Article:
Flat Pack, with a Chance of Meatballs…


  IT’S official.  I am no longer an IKEA virgin.  Never again will I be able to smugly say, “Never been there.  Not even looked on their website.  What do they sell again?”  The demands of new house and restrictions of a lean bank balance have combined to make the lure of flat-pack furniture, along with a partner who can’t wait to build things too much to resist.  I have succumbed, and worse than that, I have eaten their meat-balls…

  On a wet, dark Friday night after work we navigated our way onto what can only be described as the small continent that makes up Wembley IKEA.  Even the Sat Nav sees the car park as some sort of mini-state, directing us right, left and around roundabouts for a full five minutes before we are close enough to the store to actually park and make our way into the hanger of delights.

  Clutching our industrial sized yellow bag, Billy Burch shopping list and willful trolley we follow the grey pathway, paper measuring tape flapping in our wake as we trace the illuminated arrows guiding us like sheep into the heart of the shop.  What do they do if you ignore the imposed direction of travel I wonder?  If you go rogue and insist on doing IKEA backwards?  Before I can find out, my boyfriend had spotted the desk section and was off.  We weave through fake room after fake room – Sofa World; Office Zone; Bed Land – if I worked here I’d be tempted to save on rent and commuting time and live on the shop floor.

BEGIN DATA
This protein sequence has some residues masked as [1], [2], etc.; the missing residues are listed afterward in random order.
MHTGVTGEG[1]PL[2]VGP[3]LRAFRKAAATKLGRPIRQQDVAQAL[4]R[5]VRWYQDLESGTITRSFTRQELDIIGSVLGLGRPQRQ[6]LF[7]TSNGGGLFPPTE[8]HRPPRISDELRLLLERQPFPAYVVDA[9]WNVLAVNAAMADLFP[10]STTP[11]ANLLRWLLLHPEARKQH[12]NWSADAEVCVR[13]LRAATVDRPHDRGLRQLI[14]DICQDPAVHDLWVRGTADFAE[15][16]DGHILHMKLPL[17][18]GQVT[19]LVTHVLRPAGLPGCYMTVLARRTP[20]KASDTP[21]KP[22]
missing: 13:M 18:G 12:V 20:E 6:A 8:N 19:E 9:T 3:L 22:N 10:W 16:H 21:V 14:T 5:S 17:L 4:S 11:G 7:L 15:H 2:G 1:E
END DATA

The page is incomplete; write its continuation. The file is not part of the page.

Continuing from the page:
While most adults we saw looked dead eyed and exhausted, trollies full of soft-furnishings and an obligatory pot-plant, the accompanying kids were ecstatic.  No bored, “Mu-um, why have you brought us here” faces, this shopping trip was the chance to play in an adult sized dolls-house with beds and sofas and toys, and minus the irritation of walls and doors!  Yellow clad staff looked on as children ran, jumped and whizzed around in delight.  Forget the trials of flat pack, this was the best playground ever – cat-nip for kids.

  On finding the desk we were after (big, brown and woody – my description rather than the official catalogue title), and faffing around with measurements, material type and colour of legs we fill out our list with a mini pencil, and then, as if in an Argos on steroids spend the next 20 minutes trooping cross-country to the check out and collection area.  Only once do we try to subvert the grey-brick road and trick the IKEA one-way system, but fearing some sort of super-sized version of Snakes and Ladders, with the possibility that the short-cut will lead us back to the start makes us turn back, abide by the arrows and return to the official path.  The risk is too great, if we go round again we could end up with a sofa, a GODMORGON bathroom and God knows what else…

  Finally making it to the tills and handing over our cash we congratulated ourselves on making it through, with only an additional pack of funky coloured napkins and a bag of frozen meat-balls purchased along with the required desk.  Once into the van and on our way out of London the otherworldly retail experience doesn't seem so bad.


  Now safely home and hefted up the stairs, the flat pack desk has been given a week of respite before its erection.  The need for Allen keys, mental dexterity and the ability to read instructions has forced us to leave until next weekend.  We need to be fresh and build up our strength for this level of challenge.  We will also have to work on a positive mental attitude and good humour for the construction.  There’s an urban myth that IKEA means argument in Swedish, and I feel, a little like Scandi drama and tasty meat-balls, the obligatory furniture building row will be a Nordic tradition we will grasp with ease…

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